In the July/Aug edition of the CBA's magazine British Archaeology an English Heritage's report 'Palaohydrology of the Kennet, swallowhead springs & the Sitting of Silbury Hill' is examined in an article by Steve Marshall about Silbury Hill.
The amazing aspect of this report is that it recognises parts of my hypothesis and accepts that in the Avebury area in prehistoric times, "groundwater levels were 5m higher than today" and the above picture is offered in support of this analysis as it has been customary wet this spring. They also go on to tell us that " Water in chalk rivers like the Kennet comes mostly from underground, rather than from immediate precipitation. Modelling ancient groundwater patterns, Whitehead and Edmunds found that the now seasonal Swallowhead spring - dry in summer, wet in winter - would have flown all year round".
Eventually, when Avebury lost all of its groundwater, our ancestors built Silbury Hill as the new landing site to the complex. Silbury Hill is the largest man-made island in Europe, and was set at the end of the Neolithic waterway. Composed mainly of chalk and clay excavated from the surrounding area, the mound stands 40 metres (130 ft) high and covers about 5 acres. As we have already seen, it would have taken 18 million man hours to deposit and shape this vast pile of chalk and earth on top of the natural hill that forms Silbury’s foundation. The base of the hill is circular, 167 metres (548 ft) in diameter. The summit is flat-topped and 30m (98ft) in diameter.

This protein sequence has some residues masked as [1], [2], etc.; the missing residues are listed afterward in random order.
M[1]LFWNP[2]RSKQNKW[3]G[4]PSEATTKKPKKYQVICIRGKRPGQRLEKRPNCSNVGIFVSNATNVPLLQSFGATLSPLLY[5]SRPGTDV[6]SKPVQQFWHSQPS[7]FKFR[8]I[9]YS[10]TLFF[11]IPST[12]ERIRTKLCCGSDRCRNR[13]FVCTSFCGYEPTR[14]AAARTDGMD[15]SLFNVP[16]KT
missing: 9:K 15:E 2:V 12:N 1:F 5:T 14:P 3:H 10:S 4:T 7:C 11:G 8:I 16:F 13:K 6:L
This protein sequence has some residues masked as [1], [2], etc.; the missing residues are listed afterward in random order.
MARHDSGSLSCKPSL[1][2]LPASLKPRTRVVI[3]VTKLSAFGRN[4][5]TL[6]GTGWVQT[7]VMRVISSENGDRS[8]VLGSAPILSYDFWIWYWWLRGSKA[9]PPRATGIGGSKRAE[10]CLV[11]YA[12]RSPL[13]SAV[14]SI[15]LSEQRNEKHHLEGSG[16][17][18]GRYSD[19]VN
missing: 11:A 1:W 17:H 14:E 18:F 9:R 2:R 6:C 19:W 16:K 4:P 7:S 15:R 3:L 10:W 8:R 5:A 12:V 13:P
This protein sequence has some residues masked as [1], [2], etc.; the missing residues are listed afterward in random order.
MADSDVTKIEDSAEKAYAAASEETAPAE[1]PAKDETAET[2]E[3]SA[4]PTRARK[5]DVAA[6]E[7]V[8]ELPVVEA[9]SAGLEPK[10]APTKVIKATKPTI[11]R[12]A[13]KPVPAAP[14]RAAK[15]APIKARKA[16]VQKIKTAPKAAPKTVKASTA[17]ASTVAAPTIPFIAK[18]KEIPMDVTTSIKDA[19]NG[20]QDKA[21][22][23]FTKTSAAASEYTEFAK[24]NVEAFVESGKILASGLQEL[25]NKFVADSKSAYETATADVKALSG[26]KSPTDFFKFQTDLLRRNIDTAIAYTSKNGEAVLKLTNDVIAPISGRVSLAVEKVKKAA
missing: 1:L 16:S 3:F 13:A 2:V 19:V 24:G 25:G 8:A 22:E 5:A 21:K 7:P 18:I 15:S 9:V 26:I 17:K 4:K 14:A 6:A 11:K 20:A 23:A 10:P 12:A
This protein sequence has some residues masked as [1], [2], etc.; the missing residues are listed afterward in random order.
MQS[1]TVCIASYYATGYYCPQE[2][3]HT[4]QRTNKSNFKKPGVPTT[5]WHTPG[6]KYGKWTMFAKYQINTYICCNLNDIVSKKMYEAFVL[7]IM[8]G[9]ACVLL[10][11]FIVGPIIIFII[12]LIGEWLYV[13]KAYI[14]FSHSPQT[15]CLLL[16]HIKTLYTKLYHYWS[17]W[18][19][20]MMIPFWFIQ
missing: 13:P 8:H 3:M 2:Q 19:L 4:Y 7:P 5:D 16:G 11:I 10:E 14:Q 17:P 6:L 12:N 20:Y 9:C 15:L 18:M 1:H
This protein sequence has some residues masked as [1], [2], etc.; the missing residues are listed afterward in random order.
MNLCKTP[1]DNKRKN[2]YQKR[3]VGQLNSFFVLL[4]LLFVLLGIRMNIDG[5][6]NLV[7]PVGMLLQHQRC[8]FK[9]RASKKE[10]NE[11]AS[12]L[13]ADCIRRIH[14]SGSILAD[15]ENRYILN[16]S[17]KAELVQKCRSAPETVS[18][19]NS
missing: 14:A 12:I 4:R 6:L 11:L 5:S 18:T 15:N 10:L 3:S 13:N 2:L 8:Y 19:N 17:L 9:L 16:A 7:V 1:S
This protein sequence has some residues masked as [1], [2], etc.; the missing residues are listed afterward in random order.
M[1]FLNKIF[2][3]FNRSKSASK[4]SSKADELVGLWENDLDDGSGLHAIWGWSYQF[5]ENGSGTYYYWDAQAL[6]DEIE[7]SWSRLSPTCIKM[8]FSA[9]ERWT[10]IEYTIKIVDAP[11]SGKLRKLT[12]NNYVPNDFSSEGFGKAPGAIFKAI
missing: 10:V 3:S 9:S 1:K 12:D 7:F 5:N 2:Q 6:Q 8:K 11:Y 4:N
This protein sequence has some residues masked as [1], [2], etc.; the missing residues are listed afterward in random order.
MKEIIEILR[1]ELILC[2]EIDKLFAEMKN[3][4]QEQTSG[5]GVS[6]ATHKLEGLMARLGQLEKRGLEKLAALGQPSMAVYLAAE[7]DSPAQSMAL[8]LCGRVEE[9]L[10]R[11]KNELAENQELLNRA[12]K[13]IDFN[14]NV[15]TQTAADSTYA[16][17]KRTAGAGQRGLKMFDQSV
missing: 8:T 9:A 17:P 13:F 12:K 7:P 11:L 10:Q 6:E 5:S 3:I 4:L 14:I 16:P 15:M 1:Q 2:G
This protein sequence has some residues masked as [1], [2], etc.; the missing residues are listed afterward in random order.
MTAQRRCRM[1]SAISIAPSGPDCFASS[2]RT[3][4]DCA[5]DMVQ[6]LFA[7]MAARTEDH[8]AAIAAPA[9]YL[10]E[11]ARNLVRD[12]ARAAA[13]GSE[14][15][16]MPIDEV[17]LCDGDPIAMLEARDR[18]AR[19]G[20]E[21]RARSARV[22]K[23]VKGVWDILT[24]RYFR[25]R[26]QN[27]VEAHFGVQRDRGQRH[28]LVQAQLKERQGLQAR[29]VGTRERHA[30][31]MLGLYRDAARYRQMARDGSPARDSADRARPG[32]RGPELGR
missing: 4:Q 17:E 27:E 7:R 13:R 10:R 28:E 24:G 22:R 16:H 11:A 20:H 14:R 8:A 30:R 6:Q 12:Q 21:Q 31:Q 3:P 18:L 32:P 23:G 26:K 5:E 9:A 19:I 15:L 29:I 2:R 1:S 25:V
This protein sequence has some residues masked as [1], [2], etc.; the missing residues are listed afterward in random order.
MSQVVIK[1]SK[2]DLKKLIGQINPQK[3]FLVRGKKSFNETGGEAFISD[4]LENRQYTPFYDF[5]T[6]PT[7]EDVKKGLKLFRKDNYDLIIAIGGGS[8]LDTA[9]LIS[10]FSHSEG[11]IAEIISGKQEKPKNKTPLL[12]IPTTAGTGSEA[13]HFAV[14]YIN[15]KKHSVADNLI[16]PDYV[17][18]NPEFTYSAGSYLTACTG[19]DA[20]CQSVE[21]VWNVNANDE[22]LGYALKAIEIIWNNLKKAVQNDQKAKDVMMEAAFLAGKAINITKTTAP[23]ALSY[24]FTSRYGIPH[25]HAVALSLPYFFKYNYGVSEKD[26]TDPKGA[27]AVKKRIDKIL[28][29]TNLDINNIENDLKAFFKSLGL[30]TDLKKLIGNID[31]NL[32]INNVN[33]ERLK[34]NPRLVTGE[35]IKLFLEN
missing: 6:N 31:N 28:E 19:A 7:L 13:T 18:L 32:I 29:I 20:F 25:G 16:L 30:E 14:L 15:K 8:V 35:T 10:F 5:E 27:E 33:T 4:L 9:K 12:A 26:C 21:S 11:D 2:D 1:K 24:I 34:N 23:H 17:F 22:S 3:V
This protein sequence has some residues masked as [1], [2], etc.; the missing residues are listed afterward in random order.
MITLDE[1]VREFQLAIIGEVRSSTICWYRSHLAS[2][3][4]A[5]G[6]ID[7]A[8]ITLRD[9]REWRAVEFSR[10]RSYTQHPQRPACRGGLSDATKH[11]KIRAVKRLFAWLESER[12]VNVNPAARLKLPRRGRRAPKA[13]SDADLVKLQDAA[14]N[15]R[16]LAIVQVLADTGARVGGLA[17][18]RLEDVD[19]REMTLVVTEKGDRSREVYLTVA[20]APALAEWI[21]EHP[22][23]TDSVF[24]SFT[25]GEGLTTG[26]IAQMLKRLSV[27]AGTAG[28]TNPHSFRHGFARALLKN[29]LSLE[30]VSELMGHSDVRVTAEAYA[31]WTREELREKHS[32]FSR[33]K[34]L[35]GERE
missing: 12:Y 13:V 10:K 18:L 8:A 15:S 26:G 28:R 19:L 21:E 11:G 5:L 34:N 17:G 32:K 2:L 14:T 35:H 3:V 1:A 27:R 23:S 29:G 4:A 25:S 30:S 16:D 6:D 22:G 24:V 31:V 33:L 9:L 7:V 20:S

At this point, to maintain the link to Avebury, the Sanctuary was created and a stone causeway was introduced from the landing site at the end of the peninsula to Avebury. It should be noted that the original track went North East from the Sanctuary. This path would have taken our ancestors around the groundwater and over the hill to a place called Falkner’s Circle, which has now been destroyed, but once overlooked Avebury. From this stone circle, the path went down to the existing stone avenue toward Avebury. This stone avenue, like the one at Stonehenge, has a strange kink in its design, as if it went in a different direction before being changed at a later date. The kink shows that the original path led to Falkner’s Circle, and we believe this was the route our ancestors used in the Neolithic Period.
Which will give us a map that looks more like this:
And the reason for Silbury Hill with the flat top - very simple really!!
(by Robert John Langdon)